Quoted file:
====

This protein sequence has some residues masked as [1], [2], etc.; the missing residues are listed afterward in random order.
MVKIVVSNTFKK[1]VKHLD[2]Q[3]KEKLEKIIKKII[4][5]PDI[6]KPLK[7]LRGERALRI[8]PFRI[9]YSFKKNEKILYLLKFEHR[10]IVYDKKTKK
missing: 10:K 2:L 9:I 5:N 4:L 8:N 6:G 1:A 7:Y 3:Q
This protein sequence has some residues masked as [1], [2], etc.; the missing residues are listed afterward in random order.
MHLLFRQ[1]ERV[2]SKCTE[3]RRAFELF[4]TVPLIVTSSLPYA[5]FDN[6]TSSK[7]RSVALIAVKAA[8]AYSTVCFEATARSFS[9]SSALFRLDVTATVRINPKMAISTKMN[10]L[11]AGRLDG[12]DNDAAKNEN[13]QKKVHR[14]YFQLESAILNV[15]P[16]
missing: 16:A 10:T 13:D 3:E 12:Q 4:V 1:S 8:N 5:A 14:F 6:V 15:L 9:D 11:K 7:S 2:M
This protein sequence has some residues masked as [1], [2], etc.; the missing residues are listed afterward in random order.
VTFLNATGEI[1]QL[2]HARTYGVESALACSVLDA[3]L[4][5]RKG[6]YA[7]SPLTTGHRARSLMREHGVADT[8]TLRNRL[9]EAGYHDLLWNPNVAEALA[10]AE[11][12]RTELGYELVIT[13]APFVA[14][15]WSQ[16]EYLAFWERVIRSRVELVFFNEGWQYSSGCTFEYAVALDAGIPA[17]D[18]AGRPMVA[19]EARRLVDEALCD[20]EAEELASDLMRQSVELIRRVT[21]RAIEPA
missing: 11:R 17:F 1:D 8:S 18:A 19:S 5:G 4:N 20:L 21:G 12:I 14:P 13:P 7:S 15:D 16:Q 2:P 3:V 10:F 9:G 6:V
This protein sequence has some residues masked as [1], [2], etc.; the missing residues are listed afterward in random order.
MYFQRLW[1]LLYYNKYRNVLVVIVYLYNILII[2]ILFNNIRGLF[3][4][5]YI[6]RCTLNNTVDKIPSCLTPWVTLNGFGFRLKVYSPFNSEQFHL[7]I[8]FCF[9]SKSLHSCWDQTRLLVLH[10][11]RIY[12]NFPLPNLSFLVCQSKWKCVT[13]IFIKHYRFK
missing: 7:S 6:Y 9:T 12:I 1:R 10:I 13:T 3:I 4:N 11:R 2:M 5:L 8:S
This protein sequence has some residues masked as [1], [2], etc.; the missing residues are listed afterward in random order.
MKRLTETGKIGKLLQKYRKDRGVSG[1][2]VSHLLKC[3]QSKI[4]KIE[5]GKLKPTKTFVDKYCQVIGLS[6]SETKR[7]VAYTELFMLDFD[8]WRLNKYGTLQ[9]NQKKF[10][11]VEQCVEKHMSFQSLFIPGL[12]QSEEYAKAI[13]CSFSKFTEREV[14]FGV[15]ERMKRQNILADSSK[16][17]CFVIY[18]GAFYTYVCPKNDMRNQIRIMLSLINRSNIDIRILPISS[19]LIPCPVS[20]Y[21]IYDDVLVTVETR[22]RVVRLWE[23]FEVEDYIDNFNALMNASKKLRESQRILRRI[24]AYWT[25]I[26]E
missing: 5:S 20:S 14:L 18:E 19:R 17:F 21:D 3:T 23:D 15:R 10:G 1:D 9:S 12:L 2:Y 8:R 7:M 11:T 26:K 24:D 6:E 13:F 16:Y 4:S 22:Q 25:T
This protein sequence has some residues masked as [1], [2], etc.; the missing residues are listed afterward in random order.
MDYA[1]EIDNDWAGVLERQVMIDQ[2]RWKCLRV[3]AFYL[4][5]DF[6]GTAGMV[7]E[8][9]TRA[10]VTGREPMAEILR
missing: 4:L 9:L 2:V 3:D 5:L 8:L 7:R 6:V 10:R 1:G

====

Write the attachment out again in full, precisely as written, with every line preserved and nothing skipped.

This protein sequence has some residues masked as [1], [2], etc.; the missing residues are listed afterward in random order.
MVKIVVSNTFKK[1]VKHLD[2]Q[3]KEKLEKIIKKII[4][5]PDI[6]KPLK[7]LRGERALRI[8]PFRI[9]YSFKKNEKILYLLKFEHR[10]IVYDKKTKK
missing: 10:K 2:L 9:I 5:N 4:L 8:N 6:G 1:A 7:Y 3:Q
This protein sequence has some residues masked as [1], [2], etc.; the missing residues are listed afterward in random order.
MHLLFRQ[1]ERV[2]SKCTE[3]RRAFELF[4]TVPLIVTSSLPYA[5]FDN[6]TSSK[7]RSVALIAVKAA[8]AYSTVCFEATARSFS[9]SSALFRLDVTATVRINPKMAISTKMN[10]L[11]AGRLDG[12]DNDAAKNEN[13]QKKVHR[14]YFQLESAILNV[15]P[16]
missing: 16:A 10:T 13:D 3:E 12:Q 4:V 1:S 8:N 5:A 14:F 6:V 15:L 9:D 11:K 7:S 2:M
This protein sequence has some residues masked as [1], [2], etc.; the missing residues are listed afterward in random order.
VTFLNATGEI[1]QL[2]HARTYGVESALACSVLDA[3]L[4][5]RKG[6]YA[7]SPLTTGHRARSLMREHGVADT[8]TLRNRL[9]EAGYHDLLWNPNVAEALA[10]AE[11][12]RTELGYELVIT[13]APFVA[14][15]WSQ[16]EYLAFWERVIRSRVELVFFNEGWQYSSGCTFEYAVALDAGIPA[17]D[18]AGRPMVA[19]EARRLVDEALCD[20]EAEELASDLMRQSVELIRRVT[21]RAIEPA
missing: 11:R 17:F 1:D 8:S 18:A 19:S 5:G 4:N 20:L 21:G 12:I 14:P 13:P 7:S 15:D 16:Q 2:P 3:V 10:F 9:G 6:V
This protein sequence has some residues masked as [1], [2], etc.; the missing residues are listed afterward in random order.
MYFQRLW[1]LLYYNKYRNVLVVIVYLYNILII[2]ILFNNIRGLF[3][4][5]YI[6]RCTLNNTVDKIPSCLTPWVTLNGFGFRLKVYSPFNSEQFHL[7]I[8]FCF[9]SKSLHSCWDQTRLLVLH[10][11]RIY[12]NFPLPNLSFLVCQSKWKCVT[13]IFIKHYRFK
missing: 7:S 6:Y 9:T 12:I 1:R 10:I 13:T 3:I 4:N 11:R 2:M 5:L 8:S
This protein sequence has some residues masked as [1], [2], etc.; the missing residues are listed afterward in random order.
MKRLTETGKIGKLLQKYRKDRGVSG[1][2]VSHLLKC[3]QSKI[4]KIE[5]GKLKPTKTFVDKYCQVIGLS[6]SETKR[7]VAYTELFMLDFD[8]WRLNKYGTLQ[9]NQKKF[10][11]VEQCVEKHMSFQSLFIPGL[12]QSEEYAKAI[13]CSFSKFTEREV[14]FGV[15]ERMKRQNILADSSK[16][17]CFVIY[18]GAFYTYVCPKNDMRNQIRIMLSLINRSNIDIRILPISS[19]LIPCPVS[20]Y[21]IYDDVLVTVETR[22]RVVRLWE[23]FEVEDYIDNFNALMNASKKLRESQRILRRI[24]AYWT[25]I[26]E
missing: 5:S 20:S 14:L 18:E 19:R 17:F 21:D 3:T 23:D 15:R 10:G 1:D 9:S 12:L 2:Y 8:R 7:M 11:T 26:K 24:D 6:E 13:F 16:Y 4:S 22:Q 25:T
This protein sequence has some residues masked as [1], [2], etc.; the missing residues are listed afterward in random order.
MDYA[1]EIDNDWAGVLERQVMIDQ[2]RWKCLRV[3]AFYL[4][5]DF[6]GTAGMV[7]E[8][9]TRA[10]VTGREPMAEILR
missing: 4:L 9:L 2:V 3:D 5:L 8:L 7:R 6:V 10:R 1:G